I was taught to make steep turns with the ball centered, but this seems wrong to me. Shouldn’t the ball actually be held slightly to the inside of the turn?

My thought is that by using some cross-controlled rudder, the elevator pressure can be reduced, reducing the angle of attack and making the turn safer.

Essentially, in a 45 degree turn for example, a standard tail aircraft is turned into a V-tail. Pulling on the elevator is only half effective in keeping the nose up, the other half of the force goes to turning faster.

A knife edge is the extreme form of this, where the rudder becomes the elevator completely and the fuselage the lifting surface. No elevator is used (to keep the nose up. It’s actually used as a rudder instead).

So, if keeping the ball to the inside reduces G-force and angle of attack, keeping the plane further from the stall, why isn’t it commonly taught?

  • $\begingroup$ Slips are done as standard practice in large aircraft every day $\endgroup$ Commented May 11, 2017 at 10:28
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    $\begingroup$ It's rather irritating that people keep changing my question to something that completely misses the point of what I'm asking. I'm not sure if my point isn't clear or if people changing my question is confusing people to what my point is, but I give up and will stop trying to fix my question to be what I actually am asking. $\endgroup$ Commented May 15, 2017 at 10:49
  • $\begingroup$ I am seeing your comment only now. We like titles to be actual questions, and most of the edits try to obtain such result, while your edit reverted the title to a statement. See this meta discussion for some background on that decision: aviation.meta.stackexchange.com/q/1485/1467 $\endgroup$
    – Federico
    Commented Dec 18, 2017 at 8:52

2 Answers 2


Coordinated flight, even in turns, will minimize drag.

Therefore, there is no efficiency gain by uncoordinated flight, in turns or not.

Therefore, rudder input should be as required to center the ball.


In writing the question, I formed what I believe is the answer, so I’m going to post it as well.

Using rudder to hold the nose up to perform a steep turn for the sake of performing a steep turn probably is a good idea. It would reduce ange of attack and g-forces felt by the passengers.

However, doing this type of steep turn serves no purpose other than demonstration. In practice, a steep turn is performed in order to change direction quickly. If rudder is used as described in the question, the rate of turn is decreased, and a steeper turn would be needed to turn at the same rate. This steeper turn would result in the same angle of attack as would have been necessary without using the rudder.

There’s no getting around the physics. In order to turn X degrees in Y minutes, it will require an angle attack of Z. You can’t change direction in the same amount of time without pulling the same g’s.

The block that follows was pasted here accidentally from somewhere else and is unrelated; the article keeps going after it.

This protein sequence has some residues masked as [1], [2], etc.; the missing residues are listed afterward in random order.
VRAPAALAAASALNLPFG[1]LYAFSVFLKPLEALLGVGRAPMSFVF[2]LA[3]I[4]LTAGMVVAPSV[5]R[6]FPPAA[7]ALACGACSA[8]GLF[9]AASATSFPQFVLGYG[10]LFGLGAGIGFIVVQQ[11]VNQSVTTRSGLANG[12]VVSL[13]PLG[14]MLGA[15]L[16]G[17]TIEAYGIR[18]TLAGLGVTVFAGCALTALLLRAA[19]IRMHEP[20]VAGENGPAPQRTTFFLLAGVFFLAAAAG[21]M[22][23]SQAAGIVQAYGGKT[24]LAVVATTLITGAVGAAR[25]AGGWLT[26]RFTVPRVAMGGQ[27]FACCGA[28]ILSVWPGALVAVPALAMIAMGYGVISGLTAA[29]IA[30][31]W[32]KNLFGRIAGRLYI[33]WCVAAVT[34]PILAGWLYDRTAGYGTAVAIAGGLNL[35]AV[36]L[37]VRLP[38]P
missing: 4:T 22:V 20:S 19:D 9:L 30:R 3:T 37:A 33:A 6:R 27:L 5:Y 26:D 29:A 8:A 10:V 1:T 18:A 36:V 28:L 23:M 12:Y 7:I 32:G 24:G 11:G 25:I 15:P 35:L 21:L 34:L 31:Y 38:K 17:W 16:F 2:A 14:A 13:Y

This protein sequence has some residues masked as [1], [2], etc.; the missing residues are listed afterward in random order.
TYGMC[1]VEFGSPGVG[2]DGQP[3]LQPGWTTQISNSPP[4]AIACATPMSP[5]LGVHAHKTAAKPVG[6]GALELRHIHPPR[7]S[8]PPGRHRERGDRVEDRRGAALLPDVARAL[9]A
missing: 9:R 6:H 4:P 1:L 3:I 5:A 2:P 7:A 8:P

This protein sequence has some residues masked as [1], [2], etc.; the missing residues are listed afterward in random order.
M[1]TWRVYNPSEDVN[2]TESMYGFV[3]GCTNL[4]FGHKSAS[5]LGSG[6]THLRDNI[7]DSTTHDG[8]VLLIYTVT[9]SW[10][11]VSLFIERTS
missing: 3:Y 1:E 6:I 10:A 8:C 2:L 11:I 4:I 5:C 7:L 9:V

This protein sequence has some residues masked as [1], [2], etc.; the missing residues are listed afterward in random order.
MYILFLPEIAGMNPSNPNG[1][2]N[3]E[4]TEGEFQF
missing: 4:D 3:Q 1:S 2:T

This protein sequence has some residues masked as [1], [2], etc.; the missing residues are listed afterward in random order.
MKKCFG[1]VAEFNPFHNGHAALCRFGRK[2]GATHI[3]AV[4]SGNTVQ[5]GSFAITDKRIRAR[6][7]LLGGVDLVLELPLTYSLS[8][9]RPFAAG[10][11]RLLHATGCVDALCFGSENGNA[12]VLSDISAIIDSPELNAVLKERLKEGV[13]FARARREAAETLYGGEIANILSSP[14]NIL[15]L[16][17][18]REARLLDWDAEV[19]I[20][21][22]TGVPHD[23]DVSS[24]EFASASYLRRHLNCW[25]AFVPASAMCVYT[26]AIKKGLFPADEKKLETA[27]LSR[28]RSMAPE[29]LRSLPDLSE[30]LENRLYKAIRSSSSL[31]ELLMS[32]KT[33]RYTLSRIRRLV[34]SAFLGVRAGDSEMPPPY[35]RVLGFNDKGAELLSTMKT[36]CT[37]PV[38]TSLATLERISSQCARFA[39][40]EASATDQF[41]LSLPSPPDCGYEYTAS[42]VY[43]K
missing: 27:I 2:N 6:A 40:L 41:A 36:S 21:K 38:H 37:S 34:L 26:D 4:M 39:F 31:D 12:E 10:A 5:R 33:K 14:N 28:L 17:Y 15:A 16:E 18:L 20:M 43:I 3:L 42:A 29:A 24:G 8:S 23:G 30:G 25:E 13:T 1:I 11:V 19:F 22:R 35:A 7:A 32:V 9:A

Being uncoordinated during a steep turn increases the odds of a spin. Introducing an unfamiliar rudder control into the steep turn, without any actual reference to “how much” rudder is needed, it actually increases the odds of performing the turn wrong. Therefore, it’s better to do a standard steep turn keeping the ball centered. Furthermore, practicing anything else will reduce your ability to do it safely when needed, so even for demonstration purposes, it’s not a great idea to practice it.

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    $\begingroup$ Using rudder to hold the nose up to perform a steep turn for the sake of performing a steep turn probably is a good idea. I think you should be referring to having a high bank angle, not a "steep turn". Whether you are turning or not is quite irrelevant to the maneuver (or well... you are performing aerobatics, so a different set of rules apply); as you conclude later on, turning for the sake of turning should be in coordinated flight, with bank angle adjusted to the desired rate of turn. $\endgroup$
    – Sanchises
    Commented May 8, 2017 at 15:18
  • $\begingroup$ Other terms for this maneuver is skidding turn vs slipping turn. The amount of energy consumed in a turn is reduced when the turn is coordinated. So technically, your physics analysis should include that an uncoordinated turn takes more energy to accomplish. With respect to the steeper turn requiring more angle of attack than would have been necessary without using the rudder, I am not sure that statement is true. If skidding or slipping, you may need a greater angle of attack for the same turn rate. $\endgroup$
    – mongo
    Commented May 9, 2017 at 13:39
  • $\begingroup$ I'm not describing a skid, I'm describing a slip. $\endgroup$ Commented May 11, 2017 at 10:28

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